• Healthcare writing/journalism, where you write blogs or articles on a whole spectrum of health and safety topics. (A great additional revenue stream for nurses who are talented at writing: check out www.SavvyNurseWriter.com!)

So, if you’re interested in jobs outside of the often punishing clinical environment; want a breather; or an entirely new career after nursing, you have options!

Our best tips for getting a nursing job, whether new or experience

A nurse standing in front of a large building with blue scrubs and a stethescope

I’d like to end off this guide with a lightning round of Brainscape’s best tips for finding a nursing job, whether you’re brand new to the job market or have been working for awhile and are just looking to change things up:

  1. Find a mentor to help you with your job hunt. It could be a professor or someone in the year above you at nursing school. Lean on their advice and even connections!
  2. Join a nursing organization, group, or community. This is not only essential for networking but will also help to connect you with people who can provide you with the support and advice you need.
  3. Get professional help with your résumé, even if you have no nursing experience (check out www.TheResumeRX.com).
  4. Don’t get intimidated by what other people say about the job market. There will always be those doomsayers who spread negativity. Focus on what you can control, put your best foot forward, and get out there!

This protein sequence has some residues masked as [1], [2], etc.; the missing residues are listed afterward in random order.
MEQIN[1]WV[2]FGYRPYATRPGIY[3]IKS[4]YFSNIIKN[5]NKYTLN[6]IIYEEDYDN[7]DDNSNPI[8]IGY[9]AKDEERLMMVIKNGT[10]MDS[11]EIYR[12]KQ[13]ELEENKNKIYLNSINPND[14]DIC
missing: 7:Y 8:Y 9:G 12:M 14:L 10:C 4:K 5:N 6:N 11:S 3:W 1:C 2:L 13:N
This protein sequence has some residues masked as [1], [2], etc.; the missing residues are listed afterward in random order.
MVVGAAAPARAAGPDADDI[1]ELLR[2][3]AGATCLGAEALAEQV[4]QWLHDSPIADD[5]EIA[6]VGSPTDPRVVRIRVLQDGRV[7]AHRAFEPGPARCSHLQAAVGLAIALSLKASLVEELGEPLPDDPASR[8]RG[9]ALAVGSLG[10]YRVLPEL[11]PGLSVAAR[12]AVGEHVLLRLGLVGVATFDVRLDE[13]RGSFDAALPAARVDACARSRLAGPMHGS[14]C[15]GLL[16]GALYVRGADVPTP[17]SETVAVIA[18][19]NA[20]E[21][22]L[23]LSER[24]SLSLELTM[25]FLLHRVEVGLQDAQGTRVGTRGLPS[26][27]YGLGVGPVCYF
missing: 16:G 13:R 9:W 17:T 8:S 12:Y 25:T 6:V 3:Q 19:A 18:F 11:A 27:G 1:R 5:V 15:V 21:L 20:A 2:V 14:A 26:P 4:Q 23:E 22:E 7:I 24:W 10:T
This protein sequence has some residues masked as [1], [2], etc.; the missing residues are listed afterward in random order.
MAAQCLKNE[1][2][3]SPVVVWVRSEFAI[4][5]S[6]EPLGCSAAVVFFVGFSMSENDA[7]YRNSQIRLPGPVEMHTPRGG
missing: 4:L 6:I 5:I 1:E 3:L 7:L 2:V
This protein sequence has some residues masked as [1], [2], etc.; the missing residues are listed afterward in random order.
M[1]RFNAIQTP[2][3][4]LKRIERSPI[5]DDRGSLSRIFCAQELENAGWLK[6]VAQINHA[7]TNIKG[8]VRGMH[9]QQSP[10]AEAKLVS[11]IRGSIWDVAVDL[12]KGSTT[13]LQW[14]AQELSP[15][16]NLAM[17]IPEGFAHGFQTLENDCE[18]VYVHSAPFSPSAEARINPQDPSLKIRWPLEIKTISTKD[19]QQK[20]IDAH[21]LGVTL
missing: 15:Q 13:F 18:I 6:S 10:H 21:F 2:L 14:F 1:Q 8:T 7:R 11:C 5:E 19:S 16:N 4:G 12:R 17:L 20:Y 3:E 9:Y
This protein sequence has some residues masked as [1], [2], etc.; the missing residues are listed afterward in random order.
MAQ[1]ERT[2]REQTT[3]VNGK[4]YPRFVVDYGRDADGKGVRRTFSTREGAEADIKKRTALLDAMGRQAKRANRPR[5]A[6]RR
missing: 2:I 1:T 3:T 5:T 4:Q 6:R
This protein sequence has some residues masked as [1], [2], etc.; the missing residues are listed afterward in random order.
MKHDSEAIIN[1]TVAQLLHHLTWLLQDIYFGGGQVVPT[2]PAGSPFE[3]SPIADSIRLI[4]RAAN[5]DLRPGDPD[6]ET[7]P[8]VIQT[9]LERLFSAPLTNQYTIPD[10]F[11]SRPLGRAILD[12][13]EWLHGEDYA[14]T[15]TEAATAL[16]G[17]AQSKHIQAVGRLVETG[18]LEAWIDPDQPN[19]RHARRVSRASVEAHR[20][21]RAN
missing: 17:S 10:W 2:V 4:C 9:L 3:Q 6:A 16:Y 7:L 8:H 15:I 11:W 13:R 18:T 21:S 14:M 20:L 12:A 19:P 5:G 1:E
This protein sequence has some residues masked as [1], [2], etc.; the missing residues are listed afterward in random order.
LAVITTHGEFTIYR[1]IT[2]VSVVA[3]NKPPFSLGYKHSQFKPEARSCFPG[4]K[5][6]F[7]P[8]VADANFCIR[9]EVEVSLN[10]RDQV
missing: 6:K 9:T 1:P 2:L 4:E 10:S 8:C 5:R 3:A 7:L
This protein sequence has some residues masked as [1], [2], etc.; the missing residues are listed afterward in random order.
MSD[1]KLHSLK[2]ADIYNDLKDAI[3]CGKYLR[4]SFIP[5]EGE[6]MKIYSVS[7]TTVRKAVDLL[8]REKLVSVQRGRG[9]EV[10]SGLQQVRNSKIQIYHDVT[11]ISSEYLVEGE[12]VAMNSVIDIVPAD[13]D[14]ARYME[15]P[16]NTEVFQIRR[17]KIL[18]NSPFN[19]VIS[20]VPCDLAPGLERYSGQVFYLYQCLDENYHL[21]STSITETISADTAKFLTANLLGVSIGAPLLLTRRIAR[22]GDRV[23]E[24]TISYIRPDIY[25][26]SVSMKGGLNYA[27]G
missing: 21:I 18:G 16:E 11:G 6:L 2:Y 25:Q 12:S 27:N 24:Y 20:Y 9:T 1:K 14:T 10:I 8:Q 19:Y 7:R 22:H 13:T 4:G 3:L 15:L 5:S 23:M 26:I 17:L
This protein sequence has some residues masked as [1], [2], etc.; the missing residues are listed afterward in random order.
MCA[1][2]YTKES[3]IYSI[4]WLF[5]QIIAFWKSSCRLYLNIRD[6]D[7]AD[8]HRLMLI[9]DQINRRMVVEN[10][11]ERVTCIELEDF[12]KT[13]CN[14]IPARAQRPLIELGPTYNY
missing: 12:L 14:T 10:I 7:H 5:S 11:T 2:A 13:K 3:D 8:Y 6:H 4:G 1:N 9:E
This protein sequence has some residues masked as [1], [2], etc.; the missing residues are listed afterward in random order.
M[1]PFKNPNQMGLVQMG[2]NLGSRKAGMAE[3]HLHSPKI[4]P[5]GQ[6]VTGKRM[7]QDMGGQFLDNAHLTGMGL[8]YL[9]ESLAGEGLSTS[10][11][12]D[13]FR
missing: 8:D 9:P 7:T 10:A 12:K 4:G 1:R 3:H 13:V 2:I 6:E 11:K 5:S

5. Keep an open mind about where you work and the roles you accept. In nursing, there are many different settings and specialties in which you can find fulfilling work so be curious and grab opportunities to experience things outside of what you’re accustomed to.
  6. Try to “batch" your job search in one big blitz. In other words: write out all of your applications to all of the places you want to work at; collect all the necessary information; and then apply all at once. And make sure your calendar is cleared out for potential interviews in the next two weeks. What you want to avoid is getting a decent job offer that you have to decide on in the next few days, but you have upcoming interviews … so you're not sure if you could be missing out on something better.
  7. Prepare thoroughly when going into an interview: know the clinical setting well, the person/people you’ll be talking to (if possible), and how you can fit in as a valuable asset. Also, go with questions—interviewers are often impressed by those who have clearly done their research and know their worth.
  8. Don’t be too sad if you don’t get a job offer. You’ll probably go for many interviews and very few of them will culminate in offers. Instead, focus on learning from every interview so that you can be better for the next one.
  9. Be patient but be persistent. If the clinics and hospitals in your area aren’t hiring fresh graduates, try looking elsewhere at other roles, perhaps in acute care, for example. What’s important is that you begin getting experience.
  10. Consider advancing your education with another certification or degree (a Bachelor’s if you’ve just gotten your Associate’s … or a Master’s if you’ve done your Bachelor’s). If you can afford it and are up for more punishment, that is.

Now, all that’s left to say is that the whole team here at Brainscape wishes you the very best on your job hunt and that you now feel you have the tools to rise to your challenge!

[For even more excellent advice on becoming and being a nurse, check Brainscape’s Nursing Academy and YouTube channel]

**NCLEX-RN® is a registered trademark of the National Council of State Boards of Nursing (NCSBN), which neither sponsors nor endorses this product.